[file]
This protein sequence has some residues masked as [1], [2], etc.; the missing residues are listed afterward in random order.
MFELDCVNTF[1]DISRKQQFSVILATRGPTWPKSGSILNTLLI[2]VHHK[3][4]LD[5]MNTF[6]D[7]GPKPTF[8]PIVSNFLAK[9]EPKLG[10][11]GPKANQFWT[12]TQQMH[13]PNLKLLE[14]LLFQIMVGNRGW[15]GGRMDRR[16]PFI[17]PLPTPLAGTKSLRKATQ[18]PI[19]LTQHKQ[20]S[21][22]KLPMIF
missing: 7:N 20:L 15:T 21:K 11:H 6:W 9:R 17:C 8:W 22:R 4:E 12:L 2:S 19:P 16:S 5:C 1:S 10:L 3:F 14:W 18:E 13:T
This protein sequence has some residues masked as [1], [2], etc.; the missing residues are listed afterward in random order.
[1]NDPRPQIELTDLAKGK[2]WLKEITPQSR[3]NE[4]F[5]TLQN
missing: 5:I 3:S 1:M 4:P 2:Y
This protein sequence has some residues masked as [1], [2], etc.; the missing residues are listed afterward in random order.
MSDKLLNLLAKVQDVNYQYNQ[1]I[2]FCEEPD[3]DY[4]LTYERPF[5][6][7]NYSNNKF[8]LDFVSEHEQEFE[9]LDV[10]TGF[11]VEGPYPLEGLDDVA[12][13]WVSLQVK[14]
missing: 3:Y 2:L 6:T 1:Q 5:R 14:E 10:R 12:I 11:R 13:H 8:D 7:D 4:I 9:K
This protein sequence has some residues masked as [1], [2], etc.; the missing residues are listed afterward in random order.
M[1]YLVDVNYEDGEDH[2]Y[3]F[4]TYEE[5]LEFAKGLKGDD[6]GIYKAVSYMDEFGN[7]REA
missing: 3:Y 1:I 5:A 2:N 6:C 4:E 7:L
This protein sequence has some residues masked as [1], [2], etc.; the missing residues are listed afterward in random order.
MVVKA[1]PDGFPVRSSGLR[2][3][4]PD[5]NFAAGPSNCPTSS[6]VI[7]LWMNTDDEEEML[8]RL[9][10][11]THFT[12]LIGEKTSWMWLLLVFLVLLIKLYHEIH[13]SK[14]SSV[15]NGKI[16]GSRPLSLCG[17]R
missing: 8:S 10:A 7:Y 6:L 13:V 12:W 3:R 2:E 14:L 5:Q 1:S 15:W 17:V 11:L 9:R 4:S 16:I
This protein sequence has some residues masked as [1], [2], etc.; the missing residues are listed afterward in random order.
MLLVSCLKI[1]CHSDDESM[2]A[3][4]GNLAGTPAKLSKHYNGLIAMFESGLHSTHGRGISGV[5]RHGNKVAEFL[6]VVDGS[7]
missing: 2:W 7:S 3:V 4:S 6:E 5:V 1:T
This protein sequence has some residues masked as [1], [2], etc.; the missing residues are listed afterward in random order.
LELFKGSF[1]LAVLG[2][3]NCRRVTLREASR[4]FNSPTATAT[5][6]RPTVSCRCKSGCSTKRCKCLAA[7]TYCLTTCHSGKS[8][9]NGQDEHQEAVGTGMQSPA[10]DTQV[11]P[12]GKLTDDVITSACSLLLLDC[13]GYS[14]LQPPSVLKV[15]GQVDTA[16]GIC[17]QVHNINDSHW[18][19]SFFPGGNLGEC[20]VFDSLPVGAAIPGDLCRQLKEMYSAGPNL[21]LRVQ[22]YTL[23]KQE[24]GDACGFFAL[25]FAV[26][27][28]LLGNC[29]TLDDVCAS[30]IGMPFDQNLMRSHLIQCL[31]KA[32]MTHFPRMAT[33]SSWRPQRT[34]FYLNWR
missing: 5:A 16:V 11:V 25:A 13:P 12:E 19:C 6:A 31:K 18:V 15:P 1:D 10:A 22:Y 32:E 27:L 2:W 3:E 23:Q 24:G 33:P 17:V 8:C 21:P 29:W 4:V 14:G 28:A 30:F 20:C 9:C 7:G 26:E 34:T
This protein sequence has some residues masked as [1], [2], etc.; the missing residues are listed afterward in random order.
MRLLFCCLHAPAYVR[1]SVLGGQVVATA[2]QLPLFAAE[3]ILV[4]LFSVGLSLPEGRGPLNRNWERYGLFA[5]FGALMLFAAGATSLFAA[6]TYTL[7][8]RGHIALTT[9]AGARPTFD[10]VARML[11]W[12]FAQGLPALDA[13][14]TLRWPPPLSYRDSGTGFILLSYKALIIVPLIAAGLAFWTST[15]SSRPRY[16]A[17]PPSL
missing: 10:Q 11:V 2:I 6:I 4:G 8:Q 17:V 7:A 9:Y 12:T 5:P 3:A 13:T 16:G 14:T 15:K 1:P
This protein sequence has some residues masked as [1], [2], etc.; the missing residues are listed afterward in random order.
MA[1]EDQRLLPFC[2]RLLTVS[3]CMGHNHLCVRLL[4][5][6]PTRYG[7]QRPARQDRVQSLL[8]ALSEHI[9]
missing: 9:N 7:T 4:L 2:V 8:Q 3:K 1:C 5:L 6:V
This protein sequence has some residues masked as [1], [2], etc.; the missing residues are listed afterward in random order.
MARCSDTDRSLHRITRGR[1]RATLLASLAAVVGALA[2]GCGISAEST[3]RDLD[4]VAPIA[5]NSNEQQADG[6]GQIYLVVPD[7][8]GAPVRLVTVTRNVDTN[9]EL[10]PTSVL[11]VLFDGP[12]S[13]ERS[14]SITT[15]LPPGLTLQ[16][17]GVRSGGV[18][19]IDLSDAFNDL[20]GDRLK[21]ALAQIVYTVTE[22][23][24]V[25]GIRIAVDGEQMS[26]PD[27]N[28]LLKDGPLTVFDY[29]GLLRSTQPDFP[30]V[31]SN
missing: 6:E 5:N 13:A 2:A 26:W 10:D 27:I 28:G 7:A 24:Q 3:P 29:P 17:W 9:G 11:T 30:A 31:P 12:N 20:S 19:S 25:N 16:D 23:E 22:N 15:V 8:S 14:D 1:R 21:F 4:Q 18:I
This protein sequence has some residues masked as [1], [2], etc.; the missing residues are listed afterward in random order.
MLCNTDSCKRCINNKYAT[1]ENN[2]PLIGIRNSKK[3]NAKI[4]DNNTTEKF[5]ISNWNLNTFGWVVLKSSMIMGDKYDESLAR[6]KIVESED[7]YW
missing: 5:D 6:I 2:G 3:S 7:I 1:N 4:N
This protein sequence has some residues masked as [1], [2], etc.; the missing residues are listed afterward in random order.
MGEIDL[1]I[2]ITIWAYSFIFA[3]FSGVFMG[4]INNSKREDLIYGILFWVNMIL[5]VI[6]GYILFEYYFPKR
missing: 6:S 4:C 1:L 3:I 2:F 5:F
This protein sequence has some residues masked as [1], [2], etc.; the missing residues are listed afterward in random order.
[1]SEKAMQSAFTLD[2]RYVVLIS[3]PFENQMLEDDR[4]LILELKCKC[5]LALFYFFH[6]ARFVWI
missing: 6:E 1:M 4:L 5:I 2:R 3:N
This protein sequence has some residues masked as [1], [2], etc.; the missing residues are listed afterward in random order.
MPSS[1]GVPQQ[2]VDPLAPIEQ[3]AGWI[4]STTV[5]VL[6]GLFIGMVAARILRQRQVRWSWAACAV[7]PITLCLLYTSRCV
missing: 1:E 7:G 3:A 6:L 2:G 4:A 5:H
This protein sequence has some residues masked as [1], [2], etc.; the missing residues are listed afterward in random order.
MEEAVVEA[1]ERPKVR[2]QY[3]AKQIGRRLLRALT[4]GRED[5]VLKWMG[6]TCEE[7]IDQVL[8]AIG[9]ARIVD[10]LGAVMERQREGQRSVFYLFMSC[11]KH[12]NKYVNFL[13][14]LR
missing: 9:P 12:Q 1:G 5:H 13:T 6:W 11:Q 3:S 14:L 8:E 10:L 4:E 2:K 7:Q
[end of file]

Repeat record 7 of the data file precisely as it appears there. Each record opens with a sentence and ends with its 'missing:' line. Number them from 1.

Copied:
This protein sequence has some residues masked as [1], [2], etc.; the missing residues are listed afterward in random order.
LELFKGSF[1]LAVLG[2][3]NCRRVTLREASR[4]FNSPTATAT[5][6]RPTVSCRCKSGCSTKRCKCLAA[7]TYCLTTCHSGKS[8][9]NGQDEHQEAVGTGMQSPA[10]DTQV[11]P[12]GKLTDDVITSACSLLLLDC[13]GYS[14]LQPPSVLKV[15]GQVDTA[16]GIC[17]QVHNINDSHW[18][19]SFFPGGNLGEC[20]VFDSLPVGAAIPGDLCRQLKEMYSAGPNL[21]LRVQ[22]YTL[23]KQE[24]GDACGFFAL[25]FAV[26][27][28]LLGNC[29]TLDDVCAS[30]IGMPFDQNLMRSHLIQCL[31]KA[32]MTHFPRMAT[33]SSWRPQRT[34]FYLNWR
missing: 5:A 16:V 11:V 25:A 13:P 12:E 19:C 6:A 31:K 18:V 15:P 1:D 10:A 22:Y 32:E 27:L 2:W 3:E 23:Q 24:G 33:P 17:V 8:C 21:P 29:W 4:V 14:G 28:A 30:F 20:C 9:C 7:G 26:E 34:T